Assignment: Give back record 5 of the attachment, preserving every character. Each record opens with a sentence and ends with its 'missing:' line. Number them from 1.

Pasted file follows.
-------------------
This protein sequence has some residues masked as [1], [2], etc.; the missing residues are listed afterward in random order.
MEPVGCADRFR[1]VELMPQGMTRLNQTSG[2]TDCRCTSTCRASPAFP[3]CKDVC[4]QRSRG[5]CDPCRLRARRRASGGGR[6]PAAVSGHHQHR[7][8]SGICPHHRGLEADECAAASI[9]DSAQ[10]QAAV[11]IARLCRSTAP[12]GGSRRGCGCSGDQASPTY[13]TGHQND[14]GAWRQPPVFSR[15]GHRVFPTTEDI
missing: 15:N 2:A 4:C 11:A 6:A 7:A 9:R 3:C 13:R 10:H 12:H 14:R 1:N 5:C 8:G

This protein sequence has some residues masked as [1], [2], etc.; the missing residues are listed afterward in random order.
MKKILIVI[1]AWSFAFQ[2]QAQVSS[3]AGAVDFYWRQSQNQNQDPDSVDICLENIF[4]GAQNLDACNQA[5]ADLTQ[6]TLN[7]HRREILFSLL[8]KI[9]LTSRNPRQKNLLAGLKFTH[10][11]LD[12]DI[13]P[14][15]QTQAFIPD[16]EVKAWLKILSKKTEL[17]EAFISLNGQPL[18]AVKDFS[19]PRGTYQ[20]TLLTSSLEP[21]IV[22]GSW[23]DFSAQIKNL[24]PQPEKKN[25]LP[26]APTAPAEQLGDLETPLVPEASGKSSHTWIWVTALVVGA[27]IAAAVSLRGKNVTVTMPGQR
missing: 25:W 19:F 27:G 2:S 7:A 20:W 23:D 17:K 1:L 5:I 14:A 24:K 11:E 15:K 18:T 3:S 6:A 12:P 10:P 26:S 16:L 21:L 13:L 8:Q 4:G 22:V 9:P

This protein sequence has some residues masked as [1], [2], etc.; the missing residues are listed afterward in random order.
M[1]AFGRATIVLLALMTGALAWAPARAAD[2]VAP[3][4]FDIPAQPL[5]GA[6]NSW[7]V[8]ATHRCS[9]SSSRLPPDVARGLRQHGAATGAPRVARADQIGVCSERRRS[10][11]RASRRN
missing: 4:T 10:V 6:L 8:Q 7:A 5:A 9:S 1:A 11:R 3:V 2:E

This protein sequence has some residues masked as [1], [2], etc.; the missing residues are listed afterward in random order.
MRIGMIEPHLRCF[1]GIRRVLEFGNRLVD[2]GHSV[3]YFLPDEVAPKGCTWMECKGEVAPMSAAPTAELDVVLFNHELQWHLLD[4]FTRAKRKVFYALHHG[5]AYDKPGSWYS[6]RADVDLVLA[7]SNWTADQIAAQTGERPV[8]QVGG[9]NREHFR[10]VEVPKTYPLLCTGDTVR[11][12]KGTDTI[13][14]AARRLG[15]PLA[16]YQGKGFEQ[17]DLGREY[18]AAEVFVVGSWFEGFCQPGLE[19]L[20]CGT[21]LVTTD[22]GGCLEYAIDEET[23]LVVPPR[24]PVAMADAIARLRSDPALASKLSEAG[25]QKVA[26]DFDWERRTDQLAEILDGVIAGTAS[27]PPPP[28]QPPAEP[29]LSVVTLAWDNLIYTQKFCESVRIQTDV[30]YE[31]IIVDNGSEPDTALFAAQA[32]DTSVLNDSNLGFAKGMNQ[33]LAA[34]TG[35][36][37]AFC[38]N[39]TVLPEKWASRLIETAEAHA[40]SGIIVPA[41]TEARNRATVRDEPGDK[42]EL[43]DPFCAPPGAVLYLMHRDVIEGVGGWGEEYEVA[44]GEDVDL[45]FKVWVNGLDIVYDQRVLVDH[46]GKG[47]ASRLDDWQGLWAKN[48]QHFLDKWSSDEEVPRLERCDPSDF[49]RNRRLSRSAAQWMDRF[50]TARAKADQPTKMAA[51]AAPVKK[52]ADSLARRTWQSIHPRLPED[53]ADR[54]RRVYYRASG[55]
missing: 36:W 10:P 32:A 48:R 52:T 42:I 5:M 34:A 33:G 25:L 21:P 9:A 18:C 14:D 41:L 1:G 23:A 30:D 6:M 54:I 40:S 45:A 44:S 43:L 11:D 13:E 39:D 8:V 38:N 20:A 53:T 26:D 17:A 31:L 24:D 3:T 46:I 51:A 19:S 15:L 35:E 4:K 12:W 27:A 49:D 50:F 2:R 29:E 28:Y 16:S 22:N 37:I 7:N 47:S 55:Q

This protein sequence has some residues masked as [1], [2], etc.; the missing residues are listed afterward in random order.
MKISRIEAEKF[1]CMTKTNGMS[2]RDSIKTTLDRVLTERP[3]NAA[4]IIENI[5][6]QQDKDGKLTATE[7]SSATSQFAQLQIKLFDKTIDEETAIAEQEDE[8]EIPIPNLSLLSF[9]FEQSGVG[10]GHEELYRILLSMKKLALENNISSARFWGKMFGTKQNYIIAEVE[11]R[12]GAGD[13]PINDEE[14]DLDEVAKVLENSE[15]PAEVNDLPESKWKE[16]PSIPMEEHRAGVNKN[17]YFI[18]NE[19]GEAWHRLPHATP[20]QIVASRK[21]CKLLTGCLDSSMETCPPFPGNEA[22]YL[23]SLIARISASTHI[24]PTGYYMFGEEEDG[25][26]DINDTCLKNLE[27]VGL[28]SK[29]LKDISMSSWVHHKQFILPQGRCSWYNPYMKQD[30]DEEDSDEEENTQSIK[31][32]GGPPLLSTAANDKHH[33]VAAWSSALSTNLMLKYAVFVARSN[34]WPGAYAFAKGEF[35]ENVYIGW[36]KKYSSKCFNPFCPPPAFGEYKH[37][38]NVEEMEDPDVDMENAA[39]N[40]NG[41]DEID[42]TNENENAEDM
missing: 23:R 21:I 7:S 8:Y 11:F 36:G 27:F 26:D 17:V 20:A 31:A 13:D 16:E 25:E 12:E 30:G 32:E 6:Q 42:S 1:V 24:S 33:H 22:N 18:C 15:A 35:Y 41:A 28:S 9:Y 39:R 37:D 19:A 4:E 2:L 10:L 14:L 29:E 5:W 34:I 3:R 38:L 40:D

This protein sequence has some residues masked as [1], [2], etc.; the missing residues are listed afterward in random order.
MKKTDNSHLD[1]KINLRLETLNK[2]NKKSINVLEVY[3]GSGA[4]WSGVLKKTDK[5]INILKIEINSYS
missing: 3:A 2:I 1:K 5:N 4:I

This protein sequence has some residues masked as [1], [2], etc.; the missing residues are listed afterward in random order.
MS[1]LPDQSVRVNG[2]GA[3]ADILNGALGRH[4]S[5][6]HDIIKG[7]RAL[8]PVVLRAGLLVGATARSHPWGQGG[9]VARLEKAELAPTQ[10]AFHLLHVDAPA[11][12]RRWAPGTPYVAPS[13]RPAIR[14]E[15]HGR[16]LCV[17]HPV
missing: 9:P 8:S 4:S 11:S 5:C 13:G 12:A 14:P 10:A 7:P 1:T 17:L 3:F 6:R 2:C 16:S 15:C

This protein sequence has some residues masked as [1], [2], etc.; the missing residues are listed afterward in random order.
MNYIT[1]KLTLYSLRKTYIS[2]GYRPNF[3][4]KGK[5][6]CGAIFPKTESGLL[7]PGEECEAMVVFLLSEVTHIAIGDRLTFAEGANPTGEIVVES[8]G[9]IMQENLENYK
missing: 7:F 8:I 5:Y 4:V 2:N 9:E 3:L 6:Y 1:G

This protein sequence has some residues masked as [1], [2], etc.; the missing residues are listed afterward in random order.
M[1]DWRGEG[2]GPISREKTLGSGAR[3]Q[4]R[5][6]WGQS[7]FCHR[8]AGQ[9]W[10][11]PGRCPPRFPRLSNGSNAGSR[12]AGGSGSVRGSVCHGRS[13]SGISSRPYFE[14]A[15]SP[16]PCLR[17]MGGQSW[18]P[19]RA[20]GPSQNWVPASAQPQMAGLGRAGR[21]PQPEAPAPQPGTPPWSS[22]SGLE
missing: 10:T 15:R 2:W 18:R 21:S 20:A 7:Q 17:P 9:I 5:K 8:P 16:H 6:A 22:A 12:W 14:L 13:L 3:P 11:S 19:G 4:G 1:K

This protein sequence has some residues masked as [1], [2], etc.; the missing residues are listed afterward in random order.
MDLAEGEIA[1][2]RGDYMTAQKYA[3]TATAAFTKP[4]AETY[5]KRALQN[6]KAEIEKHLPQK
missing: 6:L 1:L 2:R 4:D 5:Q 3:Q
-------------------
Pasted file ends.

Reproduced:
This protein sequence has some residues masked as [1], [2], etc.; the missing residues are listed afterward in random order.
MKISRIEAEKF[1]CMTKTNGMS[2]RDSIKTTLDRVLTERP[3]NAA[4]IIENI[5][6]QQDKDGKLTATE[7]SSATSQFAQLQIKLFDKTIDEETAIAEQEDE[8]EIPIPNLSLLSF[9]FEQSGVG[10]GHEELYRILLSMKKLALENNISSARFWGKMFGTKQNYIIAEVE[11]R[12]GAGD[13]PINDEE[14]DLDEVAKVLENSE[15]PAEVNDLPESKWKE[16]PSIPMEEHRAGVNKN[17]YFI[18]NE[19]GEAWHRLPHATP[20]QIVASRK[21]CKLLTGCLDSSMETCPPFPGNEA[22]YL[23]SLIARISASTHI[24]PTGYYMFGEEEDG[25][26]DINDTCLKNLE[27]VGL[28]SK[29]LKDISMSSWVHHKQFILPQGRCSWYNPYMKQD[30]DEEDSDEEENTQSIK[31][32]GGPPLLSTAANDKHH[33]VAAWSSALSTNLMLKYAVFVARSN[34]WPGAYAFAKGEF[35]ENVYIGW[36]KKYSSKCFNPFCPPPAFGEYKH[37][38]NVEEMEDPDVDMENAA[39]N[40]NG[41]DEID[42]TNENENAEDM
missing: 23:R 21:I 7:S 8:Y 11:F 36:G 27:F 26:D 17:V 20:A 31:A 13:D 16:E 25:E 12:E 30:G 32:E 6:Q 42:S 1:V 24:S 33:H 22:N 18:C 15:A 35:Y 41:A 28:S 9:Y 39:R 37:D 19:A 4:E 2:L 10:L 14:L 29:E 5:W 34:I 3:R 38:L 40:D